Volume 72, Issue 2
  • ISSN 0108-8416
  • E-ISSN: 2212-9715
Buy:$35.00 + Taxes



In late Old English dialects, adverbial elements are frequently morphologically ambiguous (independent words, clitics, verbal prefixes, etc.), and an important facet of the proper treatment of these items is the quality of source-data in different texts. This paper examines the usage of three adverbial/prepositional elements in the Northumbrian Lindisfarne Glosses: ‘again, after’, ‘around’, and ‘over’. Skeat (1871–87), whose transcription of the original manuscript is the primary reference for research on the Glosses, frequently transcribes these items as prefixes, alongside other OE prefixes like , , , and . However, Skeat also deviates from this pattern in many cases, leaving their proper analysis uncertain. Nevertheless, various works (e.g., Cook 1894Bosworth 2011), have indeed taken these items to be prefixes. I follow Fernández-Cuesta (2016) in revisiting the original Lindisfarne manuscript to determine the correct treatment of these items, concluding that and should not be analyzed as prefixes in the manuscript, while should have prefix status.


Article metrics loading...

Loading full text...

Full text loading...


  1. Blom, A. H.
    2017Glossing the Psalms: The emergence of the written vernaculars in Western Europe from the seventh to the twelfth centuries. Berlin: De Gruyter. 10.1515/9783110501865
    https://doi.org/10.1515/9783110501865 [Google Scholar]
  2. Bosworth, J.
    2011 An Anglo-Saxon dictionary online (T. N. Toller , eds.). bosworth.ff.cuni.cz/009066.
  3. Cook, A. S.
    1894A glossary of the Old Northumbrian Gospels (Lindisfarne Gospels or Durham Book). Halle: Niemeyer.
    [Google Scholar]
  4. Esquibel, J. & A. Wojtyś
    2016Æfter/ra in the Lindisfarne Gospels: On the plethora of its meanings and uses in the English gloss. Anglica25(2). 117–138.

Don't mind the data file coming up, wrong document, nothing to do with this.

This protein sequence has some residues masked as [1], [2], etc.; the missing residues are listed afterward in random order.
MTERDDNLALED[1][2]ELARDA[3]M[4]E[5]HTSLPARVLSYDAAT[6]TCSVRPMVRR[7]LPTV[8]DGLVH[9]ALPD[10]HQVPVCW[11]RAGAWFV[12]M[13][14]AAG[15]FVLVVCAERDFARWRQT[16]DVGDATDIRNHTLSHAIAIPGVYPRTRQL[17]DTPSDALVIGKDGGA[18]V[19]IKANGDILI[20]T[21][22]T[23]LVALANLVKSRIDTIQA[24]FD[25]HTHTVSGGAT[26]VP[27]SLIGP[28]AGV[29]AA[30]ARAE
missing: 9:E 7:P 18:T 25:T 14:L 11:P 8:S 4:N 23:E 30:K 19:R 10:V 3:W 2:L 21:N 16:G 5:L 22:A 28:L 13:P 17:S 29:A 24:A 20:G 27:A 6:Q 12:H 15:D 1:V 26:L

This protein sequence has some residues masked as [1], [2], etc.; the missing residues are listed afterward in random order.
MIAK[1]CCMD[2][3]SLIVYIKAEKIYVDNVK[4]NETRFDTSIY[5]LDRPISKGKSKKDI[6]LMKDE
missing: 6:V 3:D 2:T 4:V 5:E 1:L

[Google Scholar]
  5. Fernández Cuesta, J.
    2016 Revisiting the manuscript of the Lindisfarne Gospels. InJ. Fernández Cuesta & S. M. Pons-Sanz (eds.), 257–287.
    [Google Scholar]
  6. Fernández Cuesta, J. & S. M. Pons-Sanz
    eds. The Old English gloss to the Lindisfarne Gospels: Language, author and context. Berlin: De Gruyter. 10.1515/9783110449105
    https://doi.org/10.1515/9783110449105 [Google Scholar]
  7. Hiltunen, R.
    1983The decline of the prefixes and the beginnings of the English phrasal verb. Turku: Turun Yliopisto.
    [Google Scholar]
  8. Lutz, A.
    2010 Norse influence on English in the light of general contact linguistics. InI. Hegedűs & A. Fodor (eds.), English Historical Linguistics 2010: Selected papers from the sixteenth International Conference on English Historical Linguistics (ICEHL 16), 15–42. Amsterdam: Benjamins.
    [Google Scholar]
  9. Rusch, P. G.
    2016 The glosses to the Lindisfarne Gospels and the Benedictine Reform. InJ. Fernández Cuesta & S. M. Pons-Sanz (eds.), 61–78.
    [Google Scholar]
  10. Skeat, W. W.
    (ed.) 1871–87The Four Gospels in Anglo-Saxon, Northumbrian, and Old Mercian versions. Cambridge: Cambridge University Press.
    [Google Scholar]
  11. Smith, J.
    2003An historical study of English: Function, form and change. London: Routledge. 10.4324/9780203435670
    https://doi.org/10.4324/9780203435670 [Google Scholar]
  12. Thim, S.
    2012Phrasal verbs: The English verb – particle construction and its history. Berlin: De Gruyter. 10.1515/9783110257038
    https://doi.org/10.1515/9783110257038 [Google Scholar]

Data & Media loading...

  • Article Type: Research Article
This is a required field
Please enter a valid email address
Approval was successful
Invalid data
An Error Occurred
Approval was partially successful, following selected items could not be processed due to error